One core belief I have always held is that our strength as a nation is inextricably linked to the strength of our unique and comprehensive system of alliances and partnerships. While the US remains the indispensable nation in the free world, we cannot protect our interests or serve that role effectively without maintaining strong alliances and showing respect to those allies. Like you, I have said from the beginning that the armed forces of the United States should not be the policeman of the world. Instead, we must use all tools of American power to provide for the common defense, including providing effective leadership to our alliances. NATO’s 29 democracies demonstrated that strength in their commitment to fighting alongside us following the 9-11 attack on America. The Defeat-ISIS coalition of 74 nations is further proof.
Similarly, I believe we must be resolute and unambiguous in our approach to those countries whose strategic interests are increasingly in tension with ours. It is clear that China and Russia, for example, want to shape a world consistent with their authoritarian model – gaining veto authority over other nations’ economic, diplomatic, and security decisions – to promote their own interests at the expense of their neighbors, America and our allies. That is why we must use all the tools of American power to provide for the common defense.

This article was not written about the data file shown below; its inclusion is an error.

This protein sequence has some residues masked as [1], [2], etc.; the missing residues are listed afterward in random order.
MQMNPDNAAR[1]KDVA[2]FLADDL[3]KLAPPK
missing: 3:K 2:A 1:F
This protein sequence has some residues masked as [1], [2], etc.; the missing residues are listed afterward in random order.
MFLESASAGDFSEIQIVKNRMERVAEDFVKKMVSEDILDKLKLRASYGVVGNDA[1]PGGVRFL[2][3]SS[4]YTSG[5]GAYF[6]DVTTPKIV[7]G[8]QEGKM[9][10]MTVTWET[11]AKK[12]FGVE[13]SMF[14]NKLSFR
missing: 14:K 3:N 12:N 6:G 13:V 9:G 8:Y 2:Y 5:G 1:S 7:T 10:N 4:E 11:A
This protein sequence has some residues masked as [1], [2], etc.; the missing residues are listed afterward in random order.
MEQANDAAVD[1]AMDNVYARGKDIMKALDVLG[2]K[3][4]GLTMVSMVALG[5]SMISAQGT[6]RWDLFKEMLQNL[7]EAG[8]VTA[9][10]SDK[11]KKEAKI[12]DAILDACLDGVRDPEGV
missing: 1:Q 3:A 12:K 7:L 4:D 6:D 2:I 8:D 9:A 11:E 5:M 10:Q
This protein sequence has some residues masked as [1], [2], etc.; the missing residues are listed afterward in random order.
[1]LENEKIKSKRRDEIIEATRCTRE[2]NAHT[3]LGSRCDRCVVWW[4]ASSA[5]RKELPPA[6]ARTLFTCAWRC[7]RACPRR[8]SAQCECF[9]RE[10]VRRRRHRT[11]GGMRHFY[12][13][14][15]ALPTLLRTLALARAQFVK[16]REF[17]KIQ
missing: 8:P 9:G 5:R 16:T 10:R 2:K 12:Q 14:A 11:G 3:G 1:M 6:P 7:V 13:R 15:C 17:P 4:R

My views on treating allies with respect and also being clear-eyed about both malign actors and strategic competitors are strongly held and informed by over four decades of immersion in these issues. We must do everything possible to advance an international order that is most conducive to our security, prosperity and values, and we are strengthened in this effort by the solidarity of our alliances.
Because you have the right to have a Secretary of Defense whose views are better aligned with yours on these and other subjects, I believe it is right for me to step down from my position. The end date for my tenure is February 28, 2019, a date that should allow sufficient time for a successor to be nominated and confirmed as well as to make sure the Department’s interests are properly articulated and protected at upcoming events to include Congressional posture hearings and the NATO Defense Ministerial meeting in February. Further, that a full transition to a new Secretary of Defense occurs well in advance of the transition of Chairman of the Joint Chiefs of Staff in September in order to ensure stability within the Department.
I pledge my full effort to a smooth transition that ensures the needs and interests of the 2.15 million Service Members and 732,079 DoD civilians receive undistracted attention of the Department at all times so that they can fulfill their critical, round-the-clock mission to protect the American people.
I very much appreciate this opportunity to serve the nation and our men and women in uniform.